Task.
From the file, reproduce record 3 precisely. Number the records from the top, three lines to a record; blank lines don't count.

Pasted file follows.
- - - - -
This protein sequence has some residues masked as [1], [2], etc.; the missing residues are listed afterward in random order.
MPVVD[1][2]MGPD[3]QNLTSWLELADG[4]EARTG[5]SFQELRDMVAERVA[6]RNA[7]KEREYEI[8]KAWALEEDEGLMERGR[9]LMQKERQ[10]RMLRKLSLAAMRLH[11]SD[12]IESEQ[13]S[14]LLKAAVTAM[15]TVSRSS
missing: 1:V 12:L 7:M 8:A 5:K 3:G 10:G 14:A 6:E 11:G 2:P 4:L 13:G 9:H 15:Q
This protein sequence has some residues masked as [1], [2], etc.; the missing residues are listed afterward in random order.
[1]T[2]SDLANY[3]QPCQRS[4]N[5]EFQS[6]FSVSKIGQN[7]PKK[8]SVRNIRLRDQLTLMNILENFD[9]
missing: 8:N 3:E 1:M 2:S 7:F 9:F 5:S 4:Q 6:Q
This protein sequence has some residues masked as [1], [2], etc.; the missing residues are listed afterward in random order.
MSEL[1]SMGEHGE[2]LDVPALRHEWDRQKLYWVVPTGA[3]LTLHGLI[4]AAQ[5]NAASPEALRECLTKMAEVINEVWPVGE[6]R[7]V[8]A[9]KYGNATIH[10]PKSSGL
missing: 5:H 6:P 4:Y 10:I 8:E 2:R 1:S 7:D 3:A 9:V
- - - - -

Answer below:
This protein sequence has some residues masked as [1], [2], etc.; the missing residues are listed afterward in random order.
MSEL[1]SMGEHGE[2]LDVPALRHEWDRQKLYWVVPTGA[3]LTLHGLI[4]AAQ[5]NAASPEALRECLTKMAEVINEVWPVGE[6]R[7]V[8]A[9]KYGNATIH[10]PKSSGL
missing: 5:H 6:P 4:Y 10:I 8:E 2:R 1:S 7:D 3:A 9:V